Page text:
5. Appleton Estate – Jamaica – Alcohol %: Varies (often around 40%)
  6. Ron Diplomático – Venezuela – Alcohol %: Varies (commonly around 40-47%)
  7. Myers’s Rum – Jamaica – Alcohol %: Typically 40%
  8. Zacapa – Guatemala – Alcohol %: Varies (commonly 40-45%)
  9. Pyrat Rum – Various locations – Alcohol %: Varies (commonly around 40-40%)
  10. Malibu – Barbados – Alcohol %: Typically 21%
  11. Don Q – Puerto Rico – Alcohol %: Varies (commonly 40%)
  12. Flor de Caña – Nicaragua – Alcohol %: Varies (commonly 40%)
  13. Kraken Black Spiced Rum – Trinidad and Tobago – Alcohol %: Typically 40-47%
  14. Goslings – Bermuda – Alcohol %: Varies (commonly around 40%)
  15. El Dorado – Guyana – Alcohol %: Varies (commonly 40-43%)
  16. Bumbu – Barbados – Alcohol %: Typically 35-40%
  17. Chairman’s Reserve – Saint Lucia – Alcohol %: Typically 40-50%
  18. Rhum Barbancourt – Haiti – Alcohol %: Varies (commonly 40-43%)
  19. Kirk and Sweeney – Dominican Republic – Alcohol %: Typically 40-46%
  20. Angostura – Trinidad and Tobago – Alcohol %: Typically 37.5-47%
Rum Cocktail

​Cocktails For The Rum Enthusiasts

  1. Mai Tai
    • 2 oz Dark Rum
    • 1 oz Fresh Lime Juice
    • 3/4 oz Orange Liqueur
    • 1/2 oz Orgeat Syrup
    • Garnish: Lime wheel and mint sprig
  2. Piña Colada
    • 2 oz White Rum
    • 3 oz Coconut Cream
    • 3 oz Pineapple Juice
    • Garnish: Pineapple wedge and cherry
  3. Daiquiri
    • 2 oz White Rum
    • 3/4 oz Simple Syrup
    • 1 oz Fresh Lime Juice
    • Garnish: Lime wheel
  4. Dark ‘n’ Stormy
    • 2 oz Dark Rum
    • Ginger Beer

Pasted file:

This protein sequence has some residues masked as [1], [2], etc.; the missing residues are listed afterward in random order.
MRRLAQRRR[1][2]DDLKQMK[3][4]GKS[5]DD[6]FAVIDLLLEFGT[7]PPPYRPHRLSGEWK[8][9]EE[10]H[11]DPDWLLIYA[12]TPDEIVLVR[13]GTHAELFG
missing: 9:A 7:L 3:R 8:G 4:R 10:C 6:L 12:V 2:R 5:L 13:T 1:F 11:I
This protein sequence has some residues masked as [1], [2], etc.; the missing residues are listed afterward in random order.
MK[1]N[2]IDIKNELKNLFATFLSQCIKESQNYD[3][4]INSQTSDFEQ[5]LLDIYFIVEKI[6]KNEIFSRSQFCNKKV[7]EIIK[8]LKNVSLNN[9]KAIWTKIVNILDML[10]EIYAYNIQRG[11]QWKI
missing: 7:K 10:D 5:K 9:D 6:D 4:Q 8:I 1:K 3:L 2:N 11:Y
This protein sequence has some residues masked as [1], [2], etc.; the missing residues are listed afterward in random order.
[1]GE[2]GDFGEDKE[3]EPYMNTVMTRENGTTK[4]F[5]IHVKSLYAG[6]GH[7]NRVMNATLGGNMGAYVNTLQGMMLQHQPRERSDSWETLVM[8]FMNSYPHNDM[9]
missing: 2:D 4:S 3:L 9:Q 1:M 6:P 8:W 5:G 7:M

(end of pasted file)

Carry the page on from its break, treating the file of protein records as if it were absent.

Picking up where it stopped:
• Garnish: Lime wedge
  5. Mojito
    • 2 oz White Rum
    • 1 oz Simple Syrup
    • 1 oz Fresh Lime Juice
    • 8-10 Fresh Mint Leaves
    • Soda Water
    • Garnish: Mint sprig and lime wedge
  6. Rum Punch
    • 2 oz Light Rum
    • 1 oz Dark Rum
    • 3 oz Orange Juice
    • 3 oz Pineapple Juice
    • 1/2 oz Grenadine
    • Garnish: Orange slice and cherry
  7. Cuba Libre
    • 2 oz Light Rum
    • Coca-Cola
    • Fresh Lime Juice
    • Garnish: Lime wedge
  8. Hurricane
    • 2 oz Light Rum
    • 2 oz Dark Rum
    • 1 oz Passion Fruit Juice
    • 3/4 oz Fresh Lime Juice
    • 1 oz Orange Juice
    • 1/4 oz Simple Syrup
    • Garnish: Orange slice and cherry
  9. Rum Sour
    • 2 oz Dark Rum
    • 3/4 oz Simple Syrup
    • 1 oz Fresh Lemon Juice
    • Egg white (optional)
    • Garnish: Lemon twist
  10. Coconut Rum Martini:
    • 2 oz Coconut Rum
    • 1 oz Vanilla Vodka
    • 1/2 oz Coconut Cream
    • Garnish: Toasted coconut flakes

Happy Hour Closed

I’m the type to have a few beers on the weekend, nothing serious. But, when it comes to the holidays or my birthday, I tend to go buy a bottle of dark rum (Xmas time) and a white rum on the other occasions. In a nutshell, unopened bottles of high-quality rum can last for years or even decades if stored correctly.

Opened bottles will start to lose their flavor and potency over time but can still be enjoyed for up to a year or so. Although the fridge is a good place to store the rum, it might not be a good idea for those drinking it neat. A cool place like a pantry or somewhere without light exposure. 

A good rule of thumb is to consume your rum within 6 months of opening. The good news is that for most of us, that is no issue! Whatever type of rum you are handling tonight the best way to store it is NOT to store it and finish it off with your significant other or some friends! 

Remember, the quality of your rum does matter, and proper storage is key to ensuring maximum freshness and flavor.  Enjoy your rum responsibly, and when in doubt, mix it with some Coke for a classic cocktail. Cheers!